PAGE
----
Note that there are some sample size issues in terms of PA’s for some of the players on this chart. The answer key is near the end of this article:

3B Blind Comparison Chart (No Names)

The first thing you might notice is that there are a couple of players whose numbers jump off of the page and get your attention.

Players 1, 11, 17, and 19 certainly have stronger overall numbers than the rest of the group. On the flip side Players 3, 12, and 13 leave a lot to be desired and perhaps avoided at all costs.

Beyond those players, though, it is a somewhat even playing field with little variance across the board. Reasonable cases could be made to acquire one of these middle-ground options if the price is right and the Angels would probably walk away sufficiently satisfied with their purchase if they did.

If defense matters most to Eppler then Players 6, 7, 10, 11, 12, 13, 14, 17, 18, 19, and 20 would be more preferable choices.

Billy has made it clear he wants every position around the diamond to be defensively strong so it is hard to imagine him dumping defense, completely, for offense out of the hot corner. Based on that assumption Players 1 and 16 are probably non-starters for Eppler.

Below is the answer key:

3B Blind Comparison Chart (Names)

As was presented in the forum a couple of weeks ago, member Dochalo pointed out a blind comparison between Mike Moustakas and Luis Valbuena showing quite similar hitting and production profiles over their careers.

Of course Moose is younger and could still break out further but the point Dochalo was trying to make and the question Eppler has to ask himself is this: Is it worth dolling out a 5-year, $85M contract to Moustakas or would the team be better served by having Luis play the hot corner this year for the $8M we have already spent?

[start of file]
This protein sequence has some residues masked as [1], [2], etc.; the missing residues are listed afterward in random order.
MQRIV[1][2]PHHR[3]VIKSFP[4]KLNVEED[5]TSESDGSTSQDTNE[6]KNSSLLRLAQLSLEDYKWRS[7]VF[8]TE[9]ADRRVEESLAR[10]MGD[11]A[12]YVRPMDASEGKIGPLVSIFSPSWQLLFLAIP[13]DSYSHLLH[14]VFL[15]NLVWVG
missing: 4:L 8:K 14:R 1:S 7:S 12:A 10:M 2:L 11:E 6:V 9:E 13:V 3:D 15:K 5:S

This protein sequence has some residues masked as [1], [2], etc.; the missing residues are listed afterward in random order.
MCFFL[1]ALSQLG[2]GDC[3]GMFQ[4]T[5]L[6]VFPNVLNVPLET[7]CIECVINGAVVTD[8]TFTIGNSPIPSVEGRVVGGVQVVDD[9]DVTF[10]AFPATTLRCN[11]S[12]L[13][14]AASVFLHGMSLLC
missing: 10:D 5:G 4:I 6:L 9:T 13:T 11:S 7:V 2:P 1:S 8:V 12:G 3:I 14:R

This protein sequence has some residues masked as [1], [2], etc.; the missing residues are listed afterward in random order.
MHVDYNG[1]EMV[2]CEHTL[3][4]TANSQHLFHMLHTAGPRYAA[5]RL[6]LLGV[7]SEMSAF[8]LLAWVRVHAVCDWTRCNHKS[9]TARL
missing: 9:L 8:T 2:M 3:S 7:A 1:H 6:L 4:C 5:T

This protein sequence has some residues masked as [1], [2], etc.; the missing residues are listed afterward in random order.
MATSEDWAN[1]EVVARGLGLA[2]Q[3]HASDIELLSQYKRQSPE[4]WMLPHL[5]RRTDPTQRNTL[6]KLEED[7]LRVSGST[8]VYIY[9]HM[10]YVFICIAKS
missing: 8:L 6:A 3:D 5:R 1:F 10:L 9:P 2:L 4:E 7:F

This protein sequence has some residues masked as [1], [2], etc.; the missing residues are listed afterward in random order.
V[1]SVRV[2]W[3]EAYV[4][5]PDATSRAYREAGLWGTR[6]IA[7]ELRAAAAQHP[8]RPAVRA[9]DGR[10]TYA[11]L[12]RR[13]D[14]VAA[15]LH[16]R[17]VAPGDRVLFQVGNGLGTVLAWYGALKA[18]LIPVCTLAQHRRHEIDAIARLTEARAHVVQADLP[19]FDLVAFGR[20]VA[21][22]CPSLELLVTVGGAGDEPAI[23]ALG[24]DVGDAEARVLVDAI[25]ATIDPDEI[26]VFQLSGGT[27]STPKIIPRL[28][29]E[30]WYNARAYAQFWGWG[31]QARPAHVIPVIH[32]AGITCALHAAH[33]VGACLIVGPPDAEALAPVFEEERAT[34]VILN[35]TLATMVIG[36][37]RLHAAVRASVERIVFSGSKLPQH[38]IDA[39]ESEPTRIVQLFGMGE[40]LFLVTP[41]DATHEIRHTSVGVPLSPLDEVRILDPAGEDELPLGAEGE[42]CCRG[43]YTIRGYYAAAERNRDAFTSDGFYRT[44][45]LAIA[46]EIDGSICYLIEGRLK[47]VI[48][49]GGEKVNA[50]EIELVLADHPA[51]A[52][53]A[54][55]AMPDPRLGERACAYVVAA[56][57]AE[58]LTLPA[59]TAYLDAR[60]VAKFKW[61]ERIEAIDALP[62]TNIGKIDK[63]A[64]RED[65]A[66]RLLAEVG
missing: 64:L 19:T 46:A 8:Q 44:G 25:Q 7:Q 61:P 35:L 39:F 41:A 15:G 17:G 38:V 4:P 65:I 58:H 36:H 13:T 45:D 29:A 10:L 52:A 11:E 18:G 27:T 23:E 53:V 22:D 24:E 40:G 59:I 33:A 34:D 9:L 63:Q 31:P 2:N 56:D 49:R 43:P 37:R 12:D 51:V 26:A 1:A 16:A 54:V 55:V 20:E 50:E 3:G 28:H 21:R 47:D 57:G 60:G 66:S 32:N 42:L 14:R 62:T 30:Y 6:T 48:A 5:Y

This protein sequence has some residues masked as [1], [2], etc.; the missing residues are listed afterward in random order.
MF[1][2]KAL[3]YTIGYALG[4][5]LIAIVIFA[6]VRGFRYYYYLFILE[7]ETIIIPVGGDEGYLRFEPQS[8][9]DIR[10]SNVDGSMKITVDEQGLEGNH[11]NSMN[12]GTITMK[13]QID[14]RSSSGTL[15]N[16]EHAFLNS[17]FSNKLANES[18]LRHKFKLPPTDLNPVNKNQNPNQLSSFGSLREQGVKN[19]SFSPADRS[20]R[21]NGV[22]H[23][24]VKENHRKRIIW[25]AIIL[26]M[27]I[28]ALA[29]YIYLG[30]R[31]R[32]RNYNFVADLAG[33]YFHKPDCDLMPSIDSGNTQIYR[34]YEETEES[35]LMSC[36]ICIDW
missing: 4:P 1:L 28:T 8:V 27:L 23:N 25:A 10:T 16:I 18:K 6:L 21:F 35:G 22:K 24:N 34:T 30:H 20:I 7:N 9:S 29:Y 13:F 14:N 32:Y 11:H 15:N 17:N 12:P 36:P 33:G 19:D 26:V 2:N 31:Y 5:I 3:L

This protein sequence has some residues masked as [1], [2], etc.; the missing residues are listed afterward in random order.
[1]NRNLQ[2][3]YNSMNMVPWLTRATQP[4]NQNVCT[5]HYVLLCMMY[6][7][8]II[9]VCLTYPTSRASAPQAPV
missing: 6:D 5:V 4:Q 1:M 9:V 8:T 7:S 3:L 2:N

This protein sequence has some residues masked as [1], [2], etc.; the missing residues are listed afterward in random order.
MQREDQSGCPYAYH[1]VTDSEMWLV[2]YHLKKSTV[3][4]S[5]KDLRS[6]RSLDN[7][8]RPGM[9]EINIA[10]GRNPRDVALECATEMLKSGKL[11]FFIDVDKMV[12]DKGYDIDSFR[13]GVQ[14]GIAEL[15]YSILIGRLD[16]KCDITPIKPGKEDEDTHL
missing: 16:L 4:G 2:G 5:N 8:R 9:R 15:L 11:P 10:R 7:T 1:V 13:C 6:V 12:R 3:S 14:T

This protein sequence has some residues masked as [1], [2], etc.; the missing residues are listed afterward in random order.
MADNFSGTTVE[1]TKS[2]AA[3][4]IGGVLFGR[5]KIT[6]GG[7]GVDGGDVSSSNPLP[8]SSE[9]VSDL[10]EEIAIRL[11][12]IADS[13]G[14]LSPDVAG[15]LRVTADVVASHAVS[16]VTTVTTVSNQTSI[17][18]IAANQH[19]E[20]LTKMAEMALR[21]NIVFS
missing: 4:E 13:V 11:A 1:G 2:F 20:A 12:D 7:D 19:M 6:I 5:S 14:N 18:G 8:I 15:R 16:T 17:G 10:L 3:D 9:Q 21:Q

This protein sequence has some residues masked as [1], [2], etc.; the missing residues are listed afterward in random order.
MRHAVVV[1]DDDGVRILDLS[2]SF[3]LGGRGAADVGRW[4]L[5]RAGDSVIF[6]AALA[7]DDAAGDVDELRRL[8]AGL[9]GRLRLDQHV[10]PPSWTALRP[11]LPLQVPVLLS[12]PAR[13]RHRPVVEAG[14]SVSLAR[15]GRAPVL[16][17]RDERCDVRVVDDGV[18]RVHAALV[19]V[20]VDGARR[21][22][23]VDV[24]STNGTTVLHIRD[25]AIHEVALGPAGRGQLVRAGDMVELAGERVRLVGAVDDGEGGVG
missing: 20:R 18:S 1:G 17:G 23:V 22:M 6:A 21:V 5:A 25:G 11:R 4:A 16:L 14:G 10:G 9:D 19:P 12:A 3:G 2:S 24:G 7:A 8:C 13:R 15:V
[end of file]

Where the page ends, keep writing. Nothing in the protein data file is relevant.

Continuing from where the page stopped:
In a season where payroll needs to be intelligently applied to maximize value, spending an additional $17M in AAV per season to upgrade by approximately one win does not strike me as efficient. You could just as easily have Valbuena play 3B and sign a quality reliever like Jake McGee or Addison Reed, for less money, and achieve the same total win effect.

High Price to Pay –

  • Nick Senzel
  • Eugenio Suarez
  • Evan Longoria
  • Mike Moustakas

Middle of the Road –

  • Jedd Gyorko
  • Manny Machado
  • Josh Donaldson
  • Maikel Franco
  • Michael Chavis
  • Jake Lamb
  • Josh Harrison
  • Todd Frazier
  • Greg Garcia

Bargain Basement –

  • Logan Forsythe
  • Eduardo Nunez
  • Chase Headley
  • Derek Dietrich
  • Martin Prado
  • Asdrubal Cabrera
  • Brad Miller

Default Solution(s) –

  • Luis Valbuena
  • Kaleb Cowart
  • Nolan Fontana
  • Sherman Johnson

Author’s Choice –

Before I started the Primer Series back in late June if I had been asked which positions the Angels needed to address this off-season I almost assuredly would have mentioned 3B in that conversation.

However, the beauty of doing a deep dive into the teams finances, production results, and options to upgrade, gives you a better appreciation of what Billy Eppler should or shouldn’t do to make the team better.

Although 3B does need to be addressed at some point, the glaring holes of – 0.1 and 0.6 WAR at 2B and 1B, respectively, are far more jarring and in need of attention.

Steamer and Depth Charts agree that Valbuena should produce approximately 1.5 WAR give or take next season, basically matching the output the Angels received this season. It is certainly nothing to write home about but it isn’t nothing either.

It seems likely, barring a good deal for a player like Eugenio Suarez or Jake Lamb for instance, that Luis Valbuena will be our starting 3B on Opening Day 2018, based on current and future needs combined with our more pressing resource allocations at 1B, 2B, and in the rotation/bullpen.

In the next section we will discuss the Outfield.